Daily Archives: November 12, 2009

26 years later, justice for Jeanine

I feel the need to point out first that this post is a 180 degree turn from several of my recent, more light-hearted posts. But something that I have never, ever forgotten about was finally “settled” this week, as best as it could be. Of the people who generally respond to my blog, I imagine my parents, my siblings, and my friend Jacki probably have had similar feelings about this.

On Wednesday, November 11, a man named Brian Dugan was sentenced to death in DuPage County, Illinois, for the 1983 murder of Jeanine Nicarico.

This is Jeanine:


At any time in the past 26 years, no matter where I was in life, you could have flashed this picture in front of me, and I would know exactly who it was.

I always felt a little bit tied to Jeanine. In 1983, she was a 10-year-old girl from Naperville. I was a 9-year-old from the neighboring town of Wheaton. If I were to pull out my school picture from that year, you would see the same thing — a cute little girl, toothy smile, 80’s appropriate attire (I am pretty sure I had one of those ruffle collared shirts, too!). Hair parted in the middle, bangs askew. Wide eyed and happy. Jeanine’s parents even had the same names as my parents, Pat and Tom. By all accounts, Jeanine and I, as well as Jeanine and all my girlfriends, could have been one in the same.

On February 26, 1983, Jeanine was home sick from school with the flu. At lunchtime, her Mom came home from her job and made Jeanine a grilled cheese sandwich. I remember as a child hearing that she had also given the girl some ice cream as a treat before heading back to work, but I don’t know why that detail stuck in my head. When her family returned home later in the day, the door had been kicked in and Jeanine was gone. Two days later, two men who were walking along the Illinois Prairie Path found Jeanine’s body. She had been raped, sodomized and beaten to death with a baseball bat or tire iron. Apparently, Brian Dugan cannot remember what he hit her with.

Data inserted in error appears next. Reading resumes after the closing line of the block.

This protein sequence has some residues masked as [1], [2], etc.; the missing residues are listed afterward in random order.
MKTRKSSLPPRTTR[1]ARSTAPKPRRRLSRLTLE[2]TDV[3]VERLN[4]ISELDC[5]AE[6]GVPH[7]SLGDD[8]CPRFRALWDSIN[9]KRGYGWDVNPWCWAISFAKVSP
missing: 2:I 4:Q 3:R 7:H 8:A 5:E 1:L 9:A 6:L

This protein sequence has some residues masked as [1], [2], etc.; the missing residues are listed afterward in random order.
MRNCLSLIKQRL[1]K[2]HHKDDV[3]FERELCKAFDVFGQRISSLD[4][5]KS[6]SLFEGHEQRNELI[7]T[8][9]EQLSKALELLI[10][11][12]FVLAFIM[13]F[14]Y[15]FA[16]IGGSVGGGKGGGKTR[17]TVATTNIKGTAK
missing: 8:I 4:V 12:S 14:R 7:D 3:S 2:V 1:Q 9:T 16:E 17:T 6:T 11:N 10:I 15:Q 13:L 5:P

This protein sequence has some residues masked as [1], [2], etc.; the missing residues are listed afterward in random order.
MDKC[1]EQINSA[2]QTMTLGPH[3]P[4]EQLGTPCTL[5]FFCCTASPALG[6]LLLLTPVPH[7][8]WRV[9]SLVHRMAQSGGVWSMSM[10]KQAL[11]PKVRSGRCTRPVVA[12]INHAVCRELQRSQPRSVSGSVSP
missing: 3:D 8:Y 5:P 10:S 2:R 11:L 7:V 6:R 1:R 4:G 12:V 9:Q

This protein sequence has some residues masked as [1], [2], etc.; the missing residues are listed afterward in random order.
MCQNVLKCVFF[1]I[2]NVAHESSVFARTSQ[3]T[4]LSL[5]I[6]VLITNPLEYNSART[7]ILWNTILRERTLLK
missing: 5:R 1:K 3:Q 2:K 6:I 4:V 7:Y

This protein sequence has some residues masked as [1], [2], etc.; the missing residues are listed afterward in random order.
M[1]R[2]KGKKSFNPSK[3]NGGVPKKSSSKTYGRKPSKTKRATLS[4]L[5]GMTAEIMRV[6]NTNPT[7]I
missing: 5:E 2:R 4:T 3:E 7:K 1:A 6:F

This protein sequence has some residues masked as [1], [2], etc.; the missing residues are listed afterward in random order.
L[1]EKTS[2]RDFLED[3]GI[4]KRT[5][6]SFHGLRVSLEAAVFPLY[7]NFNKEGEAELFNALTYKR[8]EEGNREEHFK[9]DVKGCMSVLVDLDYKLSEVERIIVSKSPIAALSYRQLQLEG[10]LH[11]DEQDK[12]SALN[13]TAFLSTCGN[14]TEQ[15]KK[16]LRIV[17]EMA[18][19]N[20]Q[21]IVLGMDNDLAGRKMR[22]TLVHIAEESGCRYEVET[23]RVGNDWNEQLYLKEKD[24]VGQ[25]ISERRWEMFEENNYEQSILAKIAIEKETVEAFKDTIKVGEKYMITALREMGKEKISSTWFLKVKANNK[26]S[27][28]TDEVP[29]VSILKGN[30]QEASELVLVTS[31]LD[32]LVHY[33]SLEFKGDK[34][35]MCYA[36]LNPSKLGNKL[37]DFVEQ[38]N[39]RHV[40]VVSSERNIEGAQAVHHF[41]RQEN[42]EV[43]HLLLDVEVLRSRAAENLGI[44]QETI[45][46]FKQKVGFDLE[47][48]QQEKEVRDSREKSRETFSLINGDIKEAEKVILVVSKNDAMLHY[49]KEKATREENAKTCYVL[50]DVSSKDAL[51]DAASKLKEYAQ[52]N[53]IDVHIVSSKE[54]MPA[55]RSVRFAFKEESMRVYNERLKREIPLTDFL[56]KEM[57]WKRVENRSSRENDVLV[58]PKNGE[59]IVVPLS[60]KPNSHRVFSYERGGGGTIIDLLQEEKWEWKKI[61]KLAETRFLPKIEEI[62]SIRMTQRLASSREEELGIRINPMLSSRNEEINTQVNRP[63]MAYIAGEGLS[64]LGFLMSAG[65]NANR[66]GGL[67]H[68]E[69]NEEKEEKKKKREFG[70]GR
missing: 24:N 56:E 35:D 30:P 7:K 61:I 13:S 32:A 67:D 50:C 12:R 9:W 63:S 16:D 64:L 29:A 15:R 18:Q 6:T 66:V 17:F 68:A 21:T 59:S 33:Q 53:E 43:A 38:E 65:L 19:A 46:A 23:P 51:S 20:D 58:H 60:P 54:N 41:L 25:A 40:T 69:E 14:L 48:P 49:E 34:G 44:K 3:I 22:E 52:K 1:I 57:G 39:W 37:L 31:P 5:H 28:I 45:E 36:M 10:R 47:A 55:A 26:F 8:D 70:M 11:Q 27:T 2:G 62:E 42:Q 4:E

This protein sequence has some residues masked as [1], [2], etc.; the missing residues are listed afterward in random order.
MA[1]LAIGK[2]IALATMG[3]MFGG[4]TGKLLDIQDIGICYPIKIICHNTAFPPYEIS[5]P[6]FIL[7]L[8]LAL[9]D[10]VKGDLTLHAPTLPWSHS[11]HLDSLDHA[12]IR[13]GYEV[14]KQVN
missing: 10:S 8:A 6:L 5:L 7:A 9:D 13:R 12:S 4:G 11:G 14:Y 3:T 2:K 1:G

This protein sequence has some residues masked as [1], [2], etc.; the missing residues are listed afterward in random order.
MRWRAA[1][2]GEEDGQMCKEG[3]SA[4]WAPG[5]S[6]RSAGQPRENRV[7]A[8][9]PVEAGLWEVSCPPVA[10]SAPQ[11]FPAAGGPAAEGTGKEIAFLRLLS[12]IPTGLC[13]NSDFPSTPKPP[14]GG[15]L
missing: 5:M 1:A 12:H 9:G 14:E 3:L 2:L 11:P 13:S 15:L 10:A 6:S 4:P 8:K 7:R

Dugan said he had been cruising the Naperville neighborhood for a home to burglarize, but instead decided to take Jeanine when he found her home alone. If my memory of how the crime happened serves me correctly, Jeanine ran through the house to get away from Dugan. She left scratches on the wall trying to claw her way away from him. He punched her in the face and broke her nose. Dugan took Jeanine out to the Prairie Path and assaulted her on an old sleeping bag. When he was finished, he told her he would clean her up and take her home. Instead, he beat her to death. When she was found, she was face down, wearing only a t-shirt in the cold Illinois winter.

I am someone who has always been against the death penalty. A lot of people might assume that being anti-death penalty is just part of being a democrat, which clearly I am. But the fact is, the Jeanine Nicarico murder case is the reason I am against the death penalty. Because despite the fact that Brian Dugan confessed to this crime in 1985, getting him sentenced was a two-decade long ordeal. In that time, three other men were wrongly accused of Jeanine’s murder, and two of them were convicted of the crime. When the convictions were thrown out, two of them were tired and convicted AGAIN, and sent to death row for a second time. DNA and recanted testimony eventually cleared the men, but not until after they lost years of their life to prison.

The Jeanine Nicarico case is one of the main contributors to the current moratorium on enforcing the death penalty in Illinois, a moratorium imposed by Republican Governor George Ryan (before he was convicted of corruption), upheld by Democrat Governor Rod Blagojevich (before he was ousted for alleged corruption) and still upheld by the current governor, Democrat Pat Quinn. Despite party affiliation or any other scandal that may or may not surround the governors of Illinois, the mess caused by this case is so substantial that no one is ready to start executing prisoners again. That, even though the DuPage County prosecutors who ignored Dugan’s confession and pursued prosecutions against Rolando Cruz and Alejandro Hernandez for Jeanine’s murder were ultimately cleared of any wrongdoing.